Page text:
April 18 A federal judge has dismissed the remaining charges against a former JPMorgan Chase & Co investment banking analyst accused of engaging in an insider trading scheme, after a jury in February largely acquitted him.
U.S. District Judge Terry Hatter in Los Angeles on Monday dismissed four counts of insider trading and tender offer fraud pending against Ashish Aggarwal, who previously worked at J.P. Morgan Securities LLC in its San Francisco office.
The decision, which was confirmed by lawyers for Aggarwal, came after a jury in February found him not guilty of 26 of 30 counts he faced. His lawyers argued the jury had already determined Aggarwal did not intend to commit the charged crimes.
"We are pleased that the court, in granting our motion, agreed with us that the government's case could not proceed, and correctly put an end to this prosecution," Aggarwal's lawyers, Grant Fondo and Derek Cohen, said in a joint statement.
A spokesman for the U.S. Attorney's Office in Los Angeles did not immediately respond to a request for comment on Tuesday.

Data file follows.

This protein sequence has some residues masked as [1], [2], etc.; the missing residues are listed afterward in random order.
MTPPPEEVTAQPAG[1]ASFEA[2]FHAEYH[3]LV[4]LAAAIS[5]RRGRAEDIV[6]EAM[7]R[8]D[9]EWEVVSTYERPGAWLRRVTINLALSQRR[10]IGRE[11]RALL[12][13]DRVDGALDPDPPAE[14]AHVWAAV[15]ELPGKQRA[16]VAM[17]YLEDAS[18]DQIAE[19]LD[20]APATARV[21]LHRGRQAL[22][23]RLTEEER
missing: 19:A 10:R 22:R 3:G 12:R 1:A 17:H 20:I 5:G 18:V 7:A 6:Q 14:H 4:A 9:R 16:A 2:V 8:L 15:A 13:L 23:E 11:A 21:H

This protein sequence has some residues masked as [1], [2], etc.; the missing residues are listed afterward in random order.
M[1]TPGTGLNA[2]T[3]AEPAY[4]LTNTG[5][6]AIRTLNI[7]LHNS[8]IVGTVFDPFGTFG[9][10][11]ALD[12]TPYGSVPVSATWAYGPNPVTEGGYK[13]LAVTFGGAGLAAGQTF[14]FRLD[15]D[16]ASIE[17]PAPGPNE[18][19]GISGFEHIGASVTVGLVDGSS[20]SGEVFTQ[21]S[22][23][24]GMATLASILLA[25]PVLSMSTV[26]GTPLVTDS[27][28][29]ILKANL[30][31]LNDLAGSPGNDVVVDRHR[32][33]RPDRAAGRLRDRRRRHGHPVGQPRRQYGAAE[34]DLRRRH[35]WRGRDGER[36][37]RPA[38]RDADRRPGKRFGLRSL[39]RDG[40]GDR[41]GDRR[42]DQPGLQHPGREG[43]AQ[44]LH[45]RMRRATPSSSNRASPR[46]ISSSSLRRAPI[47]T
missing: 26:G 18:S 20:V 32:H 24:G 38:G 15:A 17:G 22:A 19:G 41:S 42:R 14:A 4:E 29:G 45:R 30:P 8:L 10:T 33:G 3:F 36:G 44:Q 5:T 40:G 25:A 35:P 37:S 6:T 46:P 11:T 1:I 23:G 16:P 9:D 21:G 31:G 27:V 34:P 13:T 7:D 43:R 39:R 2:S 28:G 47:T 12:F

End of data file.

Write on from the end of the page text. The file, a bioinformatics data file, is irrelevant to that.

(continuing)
Aggarwal was charged in August 2015 in connection with what prosecutors said were tips he provided a college friend, Shahriyar Bolandian, who they said in turn tipped his childhood friend, Kevan Sadigh.
Prosecutors said Aggarwal tipped Bolandian to inside information before the announcements of Integrated Device Technology Inc's 2012 acquisition of PLX Technology Inc and Salesforce.com Inc's 2013 acquisition of ExactTarget Inc.
Bolandian in turn told Sadigh in both cases, enabling them to trade ahead of the deals and make more than $600,000, prosecutors said. Both have pleaded not guilty and have yet to face trial.
Aggarwal denied wrongdoing. His lawyers at trial said the prosecution's case was circumstantial and lacked evidence that Aggarwal knew about the trades before they happened, tipped his co-defendants or received anything in exchange.
The case is U.S. v. Aggarwal et al, U.S. District Court, Central District of California, No. 15-cr-465. (Reporting by Nate Raymond in Boston; Editing by Bernard Orr)
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